Prepare for slavery act or risk ‘disaster’

By Michael Stones contact

- Last updated on GMT

Big firms risk untold reputational damage if they breach the Modern Slavery Act
Big firms risk untold reputational damage if they breach the Modern Slavery Act

Related tags: Management, Vice president, Human trafficking

Food and drink businesses with a turnover of more than £36M a year should prepare now to comply with the new Modern Slavery Act or risk “disaster”, warns law firm Roythornes, after Nestlé revealed plans to stamp out labour abuses in its supply chain.

All firms exceeding the threshold turnover are required by law to produce a slavery and human trafficking statement. This document should include: supply chain details, company policies on preventing slavery and human trafficking and the potential risks connected with slavery and trafficking. See the full list of requirements below.

Failing to comply with the new legislation risks “major reputational problems and a potential public relations disaster” ​if the business becomes linked to wrong-doing, said Roythornes.

Lead to big costs

While the legislation does not impose financial penalties on companies that fail to comply, the adverse effects of being prosecuted for failing to do so could lead to big costs for food businesses.

Roythornes advised managers to devote the amount of time and effort to the creation of anti-slavery policies proportionate to the size of their business and the risks to which they were exposed.

Activist groups were likely look closely at how well companies follow the new legislation and  pressurise those which fail to act.

Head of food and drink at Roythornes, Peter Bennett, said: “We’re being asked more and more questions about the Modern Slavery Act and how businesses can meet their obligations under it.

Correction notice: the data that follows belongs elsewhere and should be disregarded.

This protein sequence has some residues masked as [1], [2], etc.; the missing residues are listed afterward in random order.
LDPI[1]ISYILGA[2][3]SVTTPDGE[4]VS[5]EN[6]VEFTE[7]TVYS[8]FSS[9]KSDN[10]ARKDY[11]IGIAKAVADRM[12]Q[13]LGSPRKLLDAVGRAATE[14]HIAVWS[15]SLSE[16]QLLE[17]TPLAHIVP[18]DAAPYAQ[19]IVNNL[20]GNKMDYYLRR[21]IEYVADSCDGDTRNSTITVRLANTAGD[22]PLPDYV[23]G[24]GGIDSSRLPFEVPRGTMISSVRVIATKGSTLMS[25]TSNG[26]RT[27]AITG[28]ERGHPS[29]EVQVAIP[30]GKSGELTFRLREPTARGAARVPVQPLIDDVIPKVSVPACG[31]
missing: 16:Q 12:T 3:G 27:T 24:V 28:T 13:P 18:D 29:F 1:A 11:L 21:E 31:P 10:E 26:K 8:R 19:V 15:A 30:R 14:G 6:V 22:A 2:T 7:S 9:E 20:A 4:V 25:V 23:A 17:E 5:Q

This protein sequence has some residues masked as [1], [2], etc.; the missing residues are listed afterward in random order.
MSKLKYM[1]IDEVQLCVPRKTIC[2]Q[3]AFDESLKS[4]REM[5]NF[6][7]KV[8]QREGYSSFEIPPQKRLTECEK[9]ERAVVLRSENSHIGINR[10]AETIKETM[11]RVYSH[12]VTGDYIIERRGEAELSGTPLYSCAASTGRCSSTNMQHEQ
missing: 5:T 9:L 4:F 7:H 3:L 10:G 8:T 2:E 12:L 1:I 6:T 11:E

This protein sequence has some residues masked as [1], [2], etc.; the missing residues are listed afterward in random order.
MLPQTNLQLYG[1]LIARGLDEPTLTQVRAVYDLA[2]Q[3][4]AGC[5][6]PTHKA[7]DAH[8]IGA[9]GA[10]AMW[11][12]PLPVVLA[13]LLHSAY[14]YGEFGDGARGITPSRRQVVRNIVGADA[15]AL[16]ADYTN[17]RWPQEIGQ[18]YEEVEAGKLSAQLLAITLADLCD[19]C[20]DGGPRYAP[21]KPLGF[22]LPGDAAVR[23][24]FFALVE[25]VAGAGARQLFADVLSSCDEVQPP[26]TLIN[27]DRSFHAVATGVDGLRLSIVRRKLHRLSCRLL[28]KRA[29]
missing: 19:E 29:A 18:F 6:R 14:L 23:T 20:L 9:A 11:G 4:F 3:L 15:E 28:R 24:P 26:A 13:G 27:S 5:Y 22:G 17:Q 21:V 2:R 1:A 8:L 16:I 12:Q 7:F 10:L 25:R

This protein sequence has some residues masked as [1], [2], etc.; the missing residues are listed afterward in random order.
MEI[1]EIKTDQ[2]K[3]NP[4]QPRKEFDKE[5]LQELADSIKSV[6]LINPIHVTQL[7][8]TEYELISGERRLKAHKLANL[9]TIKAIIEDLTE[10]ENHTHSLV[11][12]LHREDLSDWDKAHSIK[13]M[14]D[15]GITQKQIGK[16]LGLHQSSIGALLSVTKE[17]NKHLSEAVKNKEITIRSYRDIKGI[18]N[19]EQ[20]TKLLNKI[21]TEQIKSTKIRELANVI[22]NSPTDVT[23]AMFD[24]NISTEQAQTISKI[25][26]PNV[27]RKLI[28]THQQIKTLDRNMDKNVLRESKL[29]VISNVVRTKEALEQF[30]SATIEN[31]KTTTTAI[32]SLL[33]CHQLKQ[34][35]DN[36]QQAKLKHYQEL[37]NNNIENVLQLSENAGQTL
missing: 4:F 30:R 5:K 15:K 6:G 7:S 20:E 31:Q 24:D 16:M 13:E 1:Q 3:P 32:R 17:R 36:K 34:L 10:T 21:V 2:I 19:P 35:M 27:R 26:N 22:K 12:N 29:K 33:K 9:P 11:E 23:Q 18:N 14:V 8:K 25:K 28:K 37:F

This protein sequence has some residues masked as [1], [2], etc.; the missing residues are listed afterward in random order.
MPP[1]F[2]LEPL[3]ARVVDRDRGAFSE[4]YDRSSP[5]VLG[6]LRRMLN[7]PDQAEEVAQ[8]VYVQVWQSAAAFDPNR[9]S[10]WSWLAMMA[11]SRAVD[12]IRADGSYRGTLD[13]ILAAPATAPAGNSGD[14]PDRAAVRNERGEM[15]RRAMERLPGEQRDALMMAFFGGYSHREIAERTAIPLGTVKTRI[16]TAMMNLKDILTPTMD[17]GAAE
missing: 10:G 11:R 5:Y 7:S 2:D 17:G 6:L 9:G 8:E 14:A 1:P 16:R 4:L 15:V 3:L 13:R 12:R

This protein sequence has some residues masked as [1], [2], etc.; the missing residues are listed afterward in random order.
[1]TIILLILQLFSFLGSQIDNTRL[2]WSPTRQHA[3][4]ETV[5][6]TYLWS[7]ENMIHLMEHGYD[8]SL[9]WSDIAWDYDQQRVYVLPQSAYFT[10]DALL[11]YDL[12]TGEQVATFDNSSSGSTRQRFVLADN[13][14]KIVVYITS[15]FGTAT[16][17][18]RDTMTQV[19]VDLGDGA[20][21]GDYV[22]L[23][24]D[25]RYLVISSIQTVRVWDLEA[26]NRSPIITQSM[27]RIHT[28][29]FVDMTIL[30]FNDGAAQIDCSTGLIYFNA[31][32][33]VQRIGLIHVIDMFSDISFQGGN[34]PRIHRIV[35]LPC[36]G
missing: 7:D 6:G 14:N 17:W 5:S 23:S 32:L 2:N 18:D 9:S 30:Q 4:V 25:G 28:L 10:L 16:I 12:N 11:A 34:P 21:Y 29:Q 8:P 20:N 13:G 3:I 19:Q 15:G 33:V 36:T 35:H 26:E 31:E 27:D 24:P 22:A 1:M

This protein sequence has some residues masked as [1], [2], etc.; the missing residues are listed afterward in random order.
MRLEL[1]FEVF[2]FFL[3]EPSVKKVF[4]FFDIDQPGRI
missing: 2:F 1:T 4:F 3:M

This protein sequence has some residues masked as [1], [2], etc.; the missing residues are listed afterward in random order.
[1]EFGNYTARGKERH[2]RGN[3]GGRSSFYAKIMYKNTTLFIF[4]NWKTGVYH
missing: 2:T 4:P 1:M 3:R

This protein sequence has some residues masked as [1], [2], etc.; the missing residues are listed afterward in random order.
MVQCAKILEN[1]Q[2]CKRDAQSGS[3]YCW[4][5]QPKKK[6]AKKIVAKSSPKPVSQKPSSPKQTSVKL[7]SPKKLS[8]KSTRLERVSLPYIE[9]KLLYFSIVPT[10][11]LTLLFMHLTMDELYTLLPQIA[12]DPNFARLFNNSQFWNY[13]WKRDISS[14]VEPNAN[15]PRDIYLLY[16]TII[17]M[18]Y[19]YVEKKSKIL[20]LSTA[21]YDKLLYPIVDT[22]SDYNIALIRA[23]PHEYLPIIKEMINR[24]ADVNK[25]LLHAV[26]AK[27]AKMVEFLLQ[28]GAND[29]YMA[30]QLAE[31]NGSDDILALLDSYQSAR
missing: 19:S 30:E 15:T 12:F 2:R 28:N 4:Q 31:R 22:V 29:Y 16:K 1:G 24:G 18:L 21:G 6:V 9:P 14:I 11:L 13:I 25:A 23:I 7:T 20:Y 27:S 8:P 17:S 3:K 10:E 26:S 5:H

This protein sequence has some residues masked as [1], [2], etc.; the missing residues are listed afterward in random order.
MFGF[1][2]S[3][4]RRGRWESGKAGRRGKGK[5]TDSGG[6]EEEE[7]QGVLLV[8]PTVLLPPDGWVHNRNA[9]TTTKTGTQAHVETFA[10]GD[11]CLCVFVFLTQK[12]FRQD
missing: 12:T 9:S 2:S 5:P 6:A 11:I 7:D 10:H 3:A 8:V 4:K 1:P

“The key point is that businesses should not be tempted to simply rest on their laurels because there is no financial penalty within the legislation.”

Nestlé boss on forced labour

“Nestlé is committed to eliminating forced labour in our seafood supply chain in Thailand ...”

  • Magdi Batato, executive vice president of operations  

‘More damaging than any fine’

The punishment for failing to meet obligations under the act could potentially be decided by the court of public opinion which could be “far more damaging than any fine”​, he said.

Read more about Roythorne’s advice on the new legislation here​.

Meanwhile, last week global food giant Nestlé admitted “unacceptable practices” ​in its seafood supply chain in Thailand and launched an action plan​ to remedy them.

The firm’s executive vice president of operations Magdi Batato said: “Nestlé is committed to eliminating forced labour in our seafood supply chain in Thailand, working alongside other stakeholders to tackle this serious and complex issue.

“We believe that out action plan will improve the lives of those affected by unacceptable practices. This will be neither be a quick nor an easy endeavour, but we look forward to making significant progress in the months ahead.”

 

Slavery and human trafficking statement

  • Supply chain information
  • Company policies on preventing slavery and human trafficking
  • Due diligence details on ensuring slavery and human trafficking does not occur in the company’s supply chain both in the UK and overseas
  • Potential risks and what is done to mitigate them
  • Details of training for staff in relation to the issue

Source: Roythornes

Related topics: Policy, South East Asia, Supply chain

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